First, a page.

driver.cpp

always #include

the .h file for

any class used in main

#include <iostream>

#include “time.h”

using namespace std;

int main( )

{

Time newTime;

. . .

myTime.setHour(3);

. . .

}

slide45

Classes model real world things, like …

* an employee

* a student

* a car

* a rectangle

* a circle

* a bowling team

. . .

slide46

* A Rectangle

What words would you use

to describe a rectangle, i.e.

what are its attributes?

These become data members of the class.

it’s width

it’s height

it’s color

slide47

Draw a Class Diagram

Rectangle

  • width: int
  • height: int
slide48

* A Rectangle

What can I do with/to a Rectangle?

These become member functions of the class.

create one

change it’s height or width

calculate it’s area

slide49

Draw a Class Diagram

Rectangle

  • width: int
  • height: int
  • color: string

+ Rectangle(:int, :int, :string)

+ setHeight(:int)

+ setWidth(:int)

+ getArea( ): int

slide50

Create the .h File

class Rectangle

{

private:

int height;

int width;

string color;

public:

Rectangle ( );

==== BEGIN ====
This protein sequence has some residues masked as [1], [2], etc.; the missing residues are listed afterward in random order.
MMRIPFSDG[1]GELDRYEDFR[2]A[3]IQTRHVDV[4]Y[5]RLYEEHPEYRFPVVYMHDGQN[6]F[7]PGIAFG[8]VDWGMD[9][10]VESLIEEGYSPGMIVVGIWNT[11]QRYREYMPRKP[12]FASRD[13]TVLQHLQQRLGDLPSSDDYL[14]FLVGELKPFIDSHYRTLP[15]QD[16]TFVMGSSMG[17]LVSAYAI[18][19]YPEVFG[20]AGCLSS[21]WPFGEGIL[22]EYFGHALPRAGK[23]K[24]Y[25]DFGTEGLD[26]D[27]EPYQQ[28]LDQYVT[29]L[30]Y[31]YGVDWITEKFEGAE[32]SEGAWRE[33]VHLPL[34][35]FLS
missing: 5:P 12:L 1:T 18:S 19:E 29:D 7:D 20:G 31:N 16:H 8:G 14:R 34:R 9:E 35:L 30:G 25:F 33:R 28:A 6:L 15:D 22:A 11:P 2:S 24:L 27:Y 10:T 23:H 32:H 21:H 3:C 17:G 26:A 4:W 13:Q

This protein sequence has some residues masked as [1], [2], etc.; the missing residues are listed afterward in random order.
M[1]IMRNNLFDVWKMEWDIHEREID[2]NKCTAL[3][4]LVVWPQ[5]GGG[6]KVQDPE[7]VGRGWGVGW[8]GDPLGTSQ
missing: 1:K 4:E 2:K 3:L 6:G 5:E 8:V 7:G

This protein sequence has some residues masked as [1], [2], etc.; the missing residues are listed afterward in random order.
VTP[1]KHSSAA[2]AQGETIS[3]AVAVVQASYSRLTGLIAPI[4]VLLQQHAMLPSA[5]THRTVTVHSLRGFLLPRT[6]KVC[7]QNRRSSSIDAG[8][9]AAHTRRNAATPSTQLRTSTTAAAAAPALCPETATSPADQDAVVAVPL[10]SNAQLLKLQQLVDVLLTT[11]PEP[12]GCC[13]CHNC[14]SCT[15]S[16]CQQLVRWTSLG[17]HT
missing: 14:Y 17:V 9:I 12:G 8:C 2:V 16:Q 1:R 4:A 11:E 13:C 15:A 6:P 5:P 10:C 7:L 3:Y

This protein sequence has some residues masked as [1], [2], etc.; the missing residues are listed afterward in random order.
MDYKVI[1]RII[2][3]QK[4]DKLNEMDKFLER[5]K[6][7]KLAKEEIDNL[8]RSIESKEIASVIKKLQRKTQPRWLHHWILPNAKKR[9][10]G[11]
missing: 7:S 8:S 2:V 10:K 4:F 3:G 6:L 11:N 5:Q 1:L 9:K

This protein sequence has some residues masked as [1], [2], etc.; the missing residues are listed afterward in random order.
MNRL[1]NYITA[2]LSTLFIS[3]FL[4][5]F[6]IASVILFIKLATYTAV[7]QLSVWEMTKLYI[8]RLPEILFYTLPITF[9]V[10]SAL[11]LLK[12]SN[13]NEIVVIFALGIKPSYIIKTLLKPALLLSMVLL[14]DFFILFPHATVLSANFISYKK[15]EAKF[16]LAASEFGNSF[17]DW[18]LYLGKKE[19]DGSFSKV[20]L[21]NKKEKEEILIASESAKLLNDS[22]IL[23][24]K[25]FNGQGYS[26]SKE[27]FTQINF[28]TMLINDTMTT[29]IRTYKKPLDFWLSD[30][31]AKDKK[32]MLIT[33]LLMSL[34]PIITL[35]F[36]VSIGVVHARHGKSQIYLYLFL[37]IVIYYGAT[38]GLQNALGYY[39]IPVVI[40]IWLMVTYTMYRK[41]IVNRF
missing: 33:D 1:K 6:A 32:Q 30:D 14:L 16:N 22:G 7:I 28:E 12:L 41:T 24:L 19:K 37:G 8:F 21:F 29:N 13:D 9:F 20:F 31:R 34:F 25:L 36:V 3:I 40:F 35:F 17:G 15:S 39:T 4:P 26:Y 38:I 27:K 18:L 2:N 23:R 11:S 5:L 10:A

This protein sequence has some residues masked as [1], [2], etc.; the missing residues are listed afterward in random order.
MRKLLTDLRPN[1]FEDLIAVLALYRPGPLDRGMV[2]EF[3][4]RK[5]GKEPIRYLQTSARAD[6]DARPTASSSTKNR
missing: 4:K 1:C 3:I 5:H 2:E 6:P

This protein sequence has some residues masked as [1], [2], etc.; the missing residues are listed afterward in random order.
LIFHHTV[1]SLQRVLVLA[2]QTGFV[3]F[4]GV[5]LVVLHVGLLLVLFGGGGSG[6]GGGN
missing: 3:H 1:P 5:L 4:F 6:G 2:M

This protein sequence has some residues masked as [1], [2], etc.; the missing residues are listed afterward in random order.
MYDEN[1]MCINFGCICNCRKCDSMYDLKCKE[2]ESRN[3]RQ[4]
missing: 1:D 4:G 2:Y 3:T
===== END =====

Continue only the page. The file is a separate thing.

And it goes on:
Rectangle (int, int, string);

void setWidth( int );

void setHeight( int );

intgetArea( );

};

For brevity I have not included the function prologues

slide51

Design Summary

  • List
  • attributes
  • operations

Idea of a

Rectangle

Class

Diagram

.h File

slide52

The following code creates

a Rectangle object using a

non-parameterized constructor.

Rectangle joe;

Don’t do this!

Rectangle joe( );

slide53

When an object is created like this

Employee joe;

the employee object is stored on

the stack. It is a local variable.

slide54

Passing Objects as Parameters

We always want to pass objects by reference.

To keep from having side effects, pass by

constant reference. For example:

void printRectangle(const Rectangle&);

slide55

Lab #3 will give you some practice

designing a class and writing

a program in C++ to use it.